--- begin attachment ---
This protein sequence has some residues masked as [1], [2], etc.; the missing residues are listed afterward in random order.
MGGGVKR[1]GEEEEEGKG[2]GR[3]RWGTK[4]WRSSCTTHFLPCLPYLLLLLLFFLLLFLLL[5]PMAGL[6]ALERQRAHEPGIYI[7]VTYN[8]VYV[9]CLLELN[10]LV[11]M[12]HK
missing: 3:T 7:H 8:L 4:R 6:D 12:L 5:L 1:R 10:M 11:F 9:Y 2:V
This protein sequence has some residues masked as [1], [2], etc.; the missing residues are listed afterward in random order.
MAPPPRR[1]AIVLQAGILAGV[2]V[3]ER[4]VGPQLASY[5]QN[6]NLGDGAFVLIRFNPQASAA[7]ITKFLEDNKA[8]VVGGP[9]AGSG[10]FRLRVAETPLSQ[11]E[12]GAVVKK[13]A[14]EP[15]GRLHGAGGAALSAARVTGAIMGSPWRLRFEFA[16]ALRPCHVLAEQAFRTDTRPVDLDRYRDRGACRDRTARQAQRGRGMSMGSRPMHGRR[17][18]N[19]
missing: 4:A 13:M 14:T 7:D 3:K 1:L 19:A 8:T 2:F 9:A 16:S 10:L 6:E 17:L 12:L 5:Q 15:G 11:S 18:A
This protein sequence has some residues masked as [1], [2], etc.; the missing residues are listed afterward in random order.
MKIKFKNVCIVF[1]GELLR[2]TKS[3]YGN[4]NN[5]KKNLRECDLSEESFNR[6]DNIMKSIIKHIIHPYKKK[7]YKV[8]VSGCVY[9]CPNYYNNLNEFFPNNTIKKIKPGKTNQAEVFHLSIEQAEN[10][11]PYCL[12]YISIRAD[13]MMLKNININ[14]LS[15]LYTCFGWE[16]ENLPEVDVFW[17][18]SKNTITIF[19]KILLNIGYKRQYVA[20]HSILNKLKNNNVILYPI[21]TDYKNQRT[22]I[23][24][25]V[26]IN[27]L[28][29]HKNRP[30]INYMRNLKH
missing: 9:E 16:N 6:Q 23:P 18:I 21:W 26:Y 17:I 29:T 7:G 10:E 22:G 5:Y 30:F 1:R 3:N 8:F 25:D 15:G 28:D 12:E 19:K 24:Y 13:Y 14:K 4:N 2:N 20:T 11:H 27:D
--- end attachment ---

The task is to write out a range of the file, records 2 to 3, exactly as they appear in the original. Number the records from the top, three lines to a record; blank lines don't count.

This protein sequence has some residues masked as [1], [2], etc.; the missing residues are listed afterward in random order.
MAPPPRR[1]AIVLQAGILAGV[2]V[3]ER[4]VGPQLASY[5]QN[6]NLGDGAFVLIRFNPQASAA[7]ITKFLEDNKA[8]VVGGP[9]AGSG[10]FRLRVAETPLSQ[11]E[12]GAVVKK[13]A[14]EP[15]GRLHGAGGAALSAARVTGAIMGSPWRLRFEFA[16]ALRPCHVLAEQAFRTDTRPVDLDRYRDRGACRDRTARQAQRGRGMSMGSRPMHGRR[17][18]N[19]
missing: 4:A 13:M 14:T 7:D 3:K 1:L 19:A 8:T 2:F 9:A 16:S 10:L 6:E 17:L 12:L 5:Q 15:G 11:S 18:A
This protein sequence has some residues masked as [1], [2], etc.; the missing residues are listed afterward in random order.
MKIKFKNVCIVF[1]GELLR[2]TKS[3]YGN[4]NN[5]KKNLRECDLSEESFNR[6]DNIMKSIIKHIIHPYKKK[7]YKV[8]VSGCVY[9]CPNYYNNLNEFFPNNTIKKIKPGKTNQAEVFHLSIEQAEN[10][11]PYCL[12]YISIRAD[13]MMLKNININ[14]LS[15]LYTCFGWE[16]ENLPEVDVFW[17][18]SKNTITIF[19]KILLNIGYKRQYVA[20]HSILNKLKNNNVILYPI[21]TDYKNQRT[22]I[23][24][25]V[26]IN[27]L[28][29]HKNRP[30]INYMRNLKH
missing: 9:E 16:N 6:Q 23:P 18:I 21:W 26:Y 17:I 29:T 7:G 10:E 22:G 5:Y 30:F 1:R 3:N 8:F 25:D 15:G 28:D 12:E 19:K 24:Y 13:Y 14:K 4:N 2:N 20:T 11:H 27:D